Ukip is being investigated by Britain's elections watchdog over claims it breached party funding laws.
The European Parliament Bureau has already ruled the grouping Ukip belongs to, the Alliance for Direct Democracy in Europe (ADDE), will have to repay 172,655 euro (£146,696), and will no longer be given a grant of 248,345 euro (£211,000) previously allocated to it after finding it misused EU funding.
The Electoral Commission has now opened its own investigation into whether Ukip accepted "impermissible donations" from the ADDE and its affiliated foundation, the Initiative for Direct Democracy in Europe (IDDE).
In a statement, the Electoral Commission said: "ADDE and its affiliate IDDE, as with other European political parties and foundations, can receive grant funding from the European Union (EU).
"This funding can cover up to 85% of the parties' eligible expenditure and be used for a range of activity, from administrative functions through to the campaign costs connected to European elections.
"It cannot, however, be used for a range of other specified purposes, including for the direct or indirect funding of national parties, election candidates and political foundations at either the national or European level."
The European Parliament had advised the commission that "it has formally concluded that ADDE and IDDE used EU grant funding for the benefit of Ukip in breach of its rules and therefore, these expenses were declared as non-eligible for the financing".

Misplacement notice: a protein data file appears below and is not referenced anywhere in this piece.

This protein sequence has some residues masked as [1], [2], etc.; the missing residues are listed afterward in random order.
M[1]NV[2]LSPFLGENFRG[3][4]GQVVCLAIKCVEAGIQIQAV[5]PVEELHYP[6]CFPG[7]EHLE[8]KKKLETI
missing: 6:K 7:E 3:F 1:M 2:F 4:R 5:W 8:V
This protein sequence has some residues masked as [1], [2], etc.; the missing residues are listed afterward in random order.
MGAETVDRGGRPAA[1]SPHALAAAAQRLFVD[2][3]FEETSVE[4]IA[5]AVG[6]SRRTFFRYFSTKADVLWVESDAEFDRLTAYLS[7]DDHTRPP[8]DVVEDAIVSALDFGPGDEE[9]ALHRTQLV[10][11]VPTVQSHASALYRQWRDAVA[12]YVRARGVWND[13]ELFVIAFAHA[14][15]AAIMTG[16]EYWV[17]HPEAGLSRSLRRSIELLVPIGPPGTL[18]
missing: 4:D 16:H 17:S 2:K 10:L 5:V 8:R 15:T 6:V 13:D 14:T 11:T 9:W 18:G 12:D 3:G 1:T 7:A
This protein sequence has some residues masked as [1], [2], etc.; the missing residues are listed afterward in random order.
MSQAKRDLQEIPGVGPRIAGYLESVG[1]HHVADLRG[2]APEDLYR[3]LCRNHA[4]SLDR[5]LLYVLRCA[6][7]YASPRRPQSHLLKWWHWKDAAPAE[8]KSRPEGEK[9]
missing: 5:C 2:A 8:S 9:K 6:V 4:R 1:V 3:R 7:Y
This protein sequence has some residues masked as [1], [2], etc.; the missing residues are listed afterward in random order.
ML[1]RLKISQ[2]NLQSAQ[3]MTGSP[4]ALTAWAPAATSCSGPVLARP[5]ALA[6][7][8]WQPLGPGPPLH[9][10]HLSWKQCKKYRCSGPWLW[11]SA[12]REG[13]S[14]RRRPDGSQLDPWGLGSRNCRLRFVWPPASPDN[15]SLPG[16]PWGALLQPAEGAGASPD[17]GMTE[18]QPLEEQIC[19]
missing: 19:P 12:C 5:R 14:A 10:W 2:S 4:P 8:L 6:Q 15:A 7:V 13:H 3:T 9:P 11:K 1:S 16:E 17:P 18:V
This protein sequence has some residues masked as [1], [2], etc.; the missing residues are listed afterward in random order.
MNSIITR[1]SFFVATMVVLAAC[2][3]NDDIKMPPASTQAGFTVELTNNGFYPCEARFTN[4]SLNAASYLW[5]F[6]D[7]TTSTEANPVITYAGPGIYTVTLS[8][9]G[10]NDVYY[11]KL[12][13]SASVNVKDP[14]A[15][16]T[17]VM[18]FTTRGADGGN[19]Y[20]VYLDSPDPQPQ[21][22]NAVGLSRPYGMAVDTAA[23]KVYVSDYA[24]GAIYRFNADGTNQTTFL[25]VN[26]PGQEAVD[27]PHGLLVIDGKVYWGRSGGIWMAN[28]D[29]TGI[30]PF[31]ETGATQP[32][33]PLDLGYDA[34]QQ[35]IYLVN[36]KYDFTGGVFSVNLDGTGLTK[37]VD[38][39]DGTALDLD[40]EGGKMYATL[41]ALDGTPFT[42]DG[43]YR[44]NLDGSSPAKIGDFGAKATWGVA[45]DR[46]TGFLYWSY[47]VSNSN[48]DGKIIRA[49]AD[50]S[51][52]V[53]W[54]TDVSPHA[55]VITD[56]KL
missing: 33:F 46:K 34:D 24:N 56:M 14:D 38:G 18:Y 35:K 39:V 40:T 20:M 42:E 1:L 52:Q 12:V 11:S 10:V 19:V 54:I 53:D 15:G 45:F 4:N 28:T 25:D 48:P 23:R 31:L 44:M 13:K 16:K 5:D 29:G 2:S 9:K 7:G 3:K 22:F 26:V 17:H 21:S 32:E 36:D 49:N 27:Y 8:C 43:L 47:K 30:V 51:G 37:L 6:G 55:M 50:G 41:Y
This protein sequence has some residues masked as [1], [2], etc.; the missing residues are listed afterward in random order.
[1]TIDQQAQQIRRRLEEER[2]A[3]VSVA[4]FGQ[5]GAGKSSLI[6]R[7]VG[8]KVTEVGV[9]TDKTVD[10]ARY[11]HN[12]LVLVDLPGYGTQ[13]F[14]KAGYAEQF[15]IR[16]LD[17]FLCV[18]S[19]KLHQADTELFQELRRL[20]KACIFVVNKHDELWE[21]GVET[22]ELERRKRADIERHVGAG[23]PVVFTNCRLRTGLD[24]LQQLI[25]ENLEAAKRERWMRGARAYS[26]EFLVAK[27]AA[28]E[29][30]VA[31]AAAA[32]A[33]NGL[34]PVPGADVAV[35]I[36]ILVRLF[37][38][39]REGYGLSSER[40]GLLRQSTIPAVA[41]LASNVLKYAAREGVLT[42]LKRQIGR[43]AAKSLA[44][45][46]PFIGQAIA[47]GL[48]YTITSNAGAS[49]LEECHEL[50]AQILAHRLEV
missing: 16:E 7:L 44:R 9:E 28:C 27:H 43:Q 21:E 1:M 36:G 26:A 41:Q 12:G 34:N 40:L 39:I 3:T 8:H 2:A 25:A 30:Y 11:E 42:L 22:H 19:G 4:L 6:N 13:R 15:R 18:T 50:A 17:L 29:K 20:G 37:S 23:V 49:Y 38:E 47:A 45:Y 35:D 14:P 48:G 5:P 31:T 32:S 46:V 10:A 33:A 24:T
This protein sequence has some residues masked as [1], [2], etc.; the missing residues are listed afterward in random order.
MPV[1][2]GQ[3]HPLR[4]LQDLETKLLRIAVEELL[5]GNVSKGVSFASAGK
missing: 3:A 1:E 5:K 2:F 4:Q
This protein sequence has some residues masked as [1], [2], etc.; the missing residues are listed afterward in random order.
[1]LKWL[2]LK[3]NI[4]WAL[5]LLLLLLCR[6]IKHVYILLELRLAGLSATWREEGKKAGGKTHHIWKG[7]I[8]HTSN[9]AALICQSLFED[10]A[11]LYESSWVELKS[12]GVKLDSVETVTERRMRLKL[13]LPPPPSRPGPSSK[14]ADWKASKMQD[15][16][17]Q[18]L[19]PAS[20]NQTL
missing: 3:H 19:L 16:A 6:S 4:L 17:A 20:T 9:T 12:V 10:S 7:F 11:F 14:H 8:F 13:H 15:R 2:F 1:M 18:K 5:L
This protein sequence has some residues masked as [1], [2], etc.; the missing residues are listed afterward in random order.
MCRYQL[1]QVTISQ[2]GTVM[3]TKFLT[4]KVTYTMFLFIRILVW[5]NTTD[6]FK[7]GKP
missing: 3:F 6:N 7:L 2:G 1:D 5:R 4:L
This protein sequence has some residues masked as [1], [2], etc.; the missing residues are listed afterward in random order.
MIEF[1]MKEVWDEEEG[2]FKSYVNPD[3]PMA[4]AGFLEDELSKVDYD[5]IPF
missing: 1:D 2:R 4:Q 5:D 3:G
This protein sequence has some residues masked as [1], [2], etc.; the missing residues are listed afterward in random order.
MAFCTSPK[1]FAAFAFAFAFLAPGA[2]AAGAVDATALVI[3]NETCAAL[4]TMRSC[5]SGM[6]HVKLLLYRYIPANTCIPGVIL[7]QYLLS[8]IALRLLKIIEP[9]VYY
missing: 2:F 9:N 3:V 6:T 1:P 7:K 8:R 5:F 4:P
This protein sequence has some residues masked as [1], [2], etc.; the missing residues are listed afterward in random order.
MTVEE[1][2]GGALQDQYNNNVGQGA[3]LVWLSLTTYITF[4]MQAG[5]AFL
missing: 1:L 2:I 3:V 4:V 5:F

The statement said: "The commission has now opened its own investigation into Ukip to look at whether there has been any breach of UK election law. This includes whether any impermissible donations have been accepted by the party."
This comes as Ukip's interim leader Nigel Farage is in the headlines after president-elect Donald Trump tweeted that he would be a good ambassador to the US.
Farage has since accused Downing Street of putting its dislike for him ahead of the national interest, after aides to the PM dismissed Trump's call. He said it was time for Number 10 to recognise that "the world has changed", as he claimed he was "in a good position, with the President-elect's support, to help".